Planned Parenthood's Deep Bench

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The backlash against Komen has claimed Karen Handel:

In an interview, Handel acknowledged she played a role in Komen's decision to defund Planned Parenthood, but also pushed back against allegations that she was the sole actor in the decision. "I clearly acknowledge [my role] in the process, but to suggest I had sole authority is just absurd," Handel told Fox News Tuesday afternoon. 

"The policy was vetted at all appropriate levels." Handel reiterated that Komen had stopped funding Planned Parenthood because of new grantmaking policies, further explaining that "controversy surrounding Planned Parenthood" also played a role.

I don't think that Handel, or her allies, quite understood the nature of their adversaries. I mentioned this in comments the other day but it's interesting to look at how Plannned Parenthood has weathered under targeting from the Right, as compared with other groups. This is not like ACORN. Whatever their significant work in poor communities and black and Latino communities, Planned Parenthood has touched women across race and across class, and thus indirectly, touched men across race and class too. 

Consider this testimony from one of the young ladies pictured below:

That's me and my best friend, three years after I was diagnosed with breast cancer. We were holding a fundraiser in 2008 for breast cancer research/awareness and celebrating another year of being cancer free. I am 27 years old and have been a breast cancer survivor for 7 years now. When I was originally diagnosed and treated, I was lucky to still be covered by my mother's insurance plan. The related medical costs were easier for us to handle.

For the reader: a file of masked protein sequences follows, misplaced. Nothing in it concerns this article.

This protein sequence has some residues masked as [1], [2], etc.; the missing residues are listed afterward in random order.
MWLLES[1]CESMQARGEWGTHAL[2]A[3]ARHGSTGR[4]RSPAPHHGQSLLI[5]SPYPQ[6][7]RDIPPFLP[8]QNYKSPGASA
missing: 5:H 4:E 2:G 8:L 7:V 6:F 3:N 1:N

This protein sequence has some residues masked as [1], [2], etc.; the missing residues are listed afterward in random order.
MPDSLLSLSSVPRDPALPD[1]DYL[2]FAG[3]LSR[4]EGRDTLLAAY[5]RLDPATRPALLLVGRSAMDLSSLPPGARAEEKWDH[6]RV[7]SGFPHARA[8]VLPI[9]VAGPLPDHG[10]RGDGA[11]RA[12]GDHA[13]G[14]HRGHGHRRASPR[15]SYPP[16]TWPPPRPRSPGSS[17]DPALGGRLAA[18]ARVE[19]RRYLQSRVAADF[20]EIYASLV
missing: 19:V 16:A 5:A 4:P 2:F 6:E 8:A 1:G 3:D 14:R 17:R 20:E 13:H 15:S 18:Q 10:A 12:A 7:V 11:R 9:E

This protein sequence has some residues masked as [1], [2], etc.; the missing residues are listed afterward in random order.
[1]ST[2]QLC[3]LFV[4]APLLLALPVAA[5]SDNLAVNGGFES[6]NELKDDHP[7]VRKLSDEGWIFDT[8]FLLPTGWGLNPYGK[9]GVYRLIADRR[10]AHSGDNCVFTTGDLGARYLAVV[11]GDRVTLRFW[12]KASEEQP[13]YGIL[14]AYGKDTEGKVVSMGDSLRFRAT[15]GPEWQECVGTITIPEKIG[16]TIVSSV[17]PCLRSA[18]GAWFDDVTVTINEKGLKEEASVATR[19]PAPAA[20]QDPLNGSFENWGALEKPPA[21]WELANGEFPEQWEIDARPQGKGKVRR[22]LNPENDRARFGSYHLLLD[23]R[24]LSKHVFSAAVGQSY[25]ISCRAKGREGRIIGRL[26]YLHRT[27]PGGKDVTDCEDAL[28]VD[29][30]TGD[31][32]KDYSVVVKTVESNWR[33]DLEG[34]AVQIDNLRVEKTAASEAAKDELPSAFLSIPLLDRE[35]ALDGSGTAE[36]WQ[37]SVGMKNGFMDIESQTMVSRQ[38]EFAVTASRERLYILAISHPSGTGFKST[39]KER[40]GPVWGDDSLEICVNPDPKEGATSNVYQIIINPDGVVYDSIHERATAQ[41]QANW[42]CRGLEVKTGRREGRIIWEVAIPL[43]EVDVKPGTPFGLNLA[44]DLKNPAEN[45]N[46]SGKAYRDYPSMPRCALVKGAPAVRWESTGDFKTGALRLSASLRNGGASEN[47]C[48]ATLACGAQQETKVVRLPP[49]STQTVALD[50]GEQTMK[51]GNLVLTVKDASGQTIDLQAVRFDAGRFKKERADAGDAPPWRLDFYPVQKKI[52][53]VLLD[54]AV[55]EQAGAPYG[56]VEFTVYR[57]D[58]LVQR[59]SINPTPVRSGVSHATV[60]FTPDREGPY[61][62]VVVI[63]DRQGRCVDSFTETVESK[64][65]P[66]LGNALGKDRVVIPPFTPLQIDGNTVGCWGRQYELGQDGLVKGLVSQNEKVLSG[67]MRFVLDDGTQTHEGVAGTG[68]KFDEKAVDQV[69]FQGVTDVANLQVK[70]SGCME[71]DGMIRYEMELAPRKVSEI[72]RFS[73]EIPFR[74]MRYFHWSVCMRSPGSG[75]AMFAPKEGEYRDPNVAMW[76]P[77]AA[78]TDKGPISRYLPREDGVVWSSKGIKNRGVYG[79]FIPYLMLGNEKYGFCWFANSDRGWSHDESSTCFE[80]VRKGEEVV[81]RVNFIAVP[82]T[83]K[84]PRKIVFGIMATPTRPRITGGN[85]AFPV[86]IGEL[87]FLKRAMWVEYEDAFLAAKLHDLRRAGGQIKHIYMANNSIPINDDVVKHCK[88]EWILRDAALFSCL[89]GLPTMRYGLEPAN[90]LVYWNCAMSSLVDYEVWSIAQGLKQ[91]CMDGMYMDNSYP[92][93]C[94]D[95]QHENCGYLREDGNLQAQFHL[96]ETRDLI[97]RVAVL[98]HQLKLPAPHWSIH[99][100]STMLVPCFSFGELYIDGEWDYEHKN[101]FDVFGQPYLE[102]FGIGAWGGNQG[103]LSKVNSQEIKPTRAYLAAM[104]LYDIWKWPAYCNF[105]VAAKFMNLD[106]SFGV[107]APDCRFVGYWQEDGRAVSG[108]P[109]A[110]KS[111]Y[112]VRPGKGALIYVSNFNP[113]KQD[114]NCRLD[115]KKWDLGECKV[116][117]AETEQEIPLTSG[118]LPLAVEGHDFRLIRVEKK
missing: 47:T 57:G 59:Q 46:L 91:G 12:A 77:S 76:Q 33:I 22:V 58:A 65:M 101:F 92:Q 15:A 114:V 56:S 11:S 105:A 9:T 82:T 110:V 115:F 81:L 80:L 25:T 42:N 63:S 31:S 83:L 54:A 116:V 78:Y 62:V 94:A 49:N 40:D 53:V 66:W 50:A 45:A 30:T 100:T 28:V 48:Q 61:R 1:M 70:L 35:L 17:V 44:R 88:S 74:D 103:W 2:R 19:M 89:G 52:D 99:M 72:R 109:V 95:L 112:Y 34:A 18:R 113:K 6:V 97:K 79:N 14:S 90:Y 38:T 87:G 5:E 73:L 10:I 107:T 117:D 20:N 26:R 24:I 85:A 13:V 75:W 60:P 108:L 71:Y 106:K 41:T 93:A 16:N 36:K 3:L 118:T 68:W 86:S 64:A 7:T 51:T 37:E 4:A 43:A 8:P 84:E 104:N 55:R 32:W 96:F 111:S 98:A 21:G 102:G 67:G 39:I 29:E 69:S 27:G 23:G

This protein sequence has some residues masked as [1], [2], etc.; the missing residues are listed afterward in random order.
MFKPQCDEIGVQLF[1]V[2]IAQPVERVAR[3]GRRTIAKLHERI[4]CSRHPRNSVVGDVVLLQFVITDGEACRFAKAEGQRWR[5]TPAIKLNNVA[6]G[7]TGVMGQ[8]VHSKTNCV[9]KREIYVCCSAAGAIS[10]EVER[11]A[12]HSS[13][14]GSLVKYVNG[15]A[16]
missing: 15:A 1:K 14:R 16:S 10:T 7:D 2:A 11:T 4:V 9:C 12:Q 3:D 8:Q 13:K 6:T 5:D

Once I graduated college, I was no longer eligible for coverage under my mother's insurance. So when I took my first job, I readily opted into my employer's insurance plan. After submitting my application, I was told that the insurance company would not cover any tests/procedures/expenses related to my pre-existing condition...breast cancer. Not only did I require biannual mammograms, I frequently required breast ultrasounds whenever something seemed out of the ordinary with my breast exams. These procedures are extremely expensive out-of-pocket. 

Additionally, I am limited as to what hormonal birth control I can take as a result of the cancer. I am limited to two types...and they are expensive. And naturally, my insurance company would not cover either of the two options that I am allowed to take. I've been in a relationship with my significant other for about six years. While we have regularly discussed the possibility of children, we are simply not ready. 

Birth control is essential for our life plan. Luckily, not only was I able to turn to Planned Parenthood for my mammogram needs, they became my ONLY source for affordable birth control. Early detection is the key against any type of cancer. The resources provided by Planned Parenthood have been invaluable to me personally. It has given me peace of mind to know with 100% certainty that I have remained cancer free. You cannot put a price on peace of mind. Thank you Planned Parenthood.

The thing about Planned Parenthood is when you run against them you aren't just fighting  welfare, or chastising lazy food stamp addicts. And you aren't simply bashing East Coast elites. You are making war against a free-floating nation with vassals, of all color and stripe, at the ready. 

It's often said that the diffuseness of gender poses a problem for feminists activists. But here you see how that very diffuseness can be transformed from weakness into power.


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Ta-Nehisi Coates is a national correspondent at The Atlantic, where he writes about culture, politics, and social issues. He is the author of the memoir The Beautiful Struggle.

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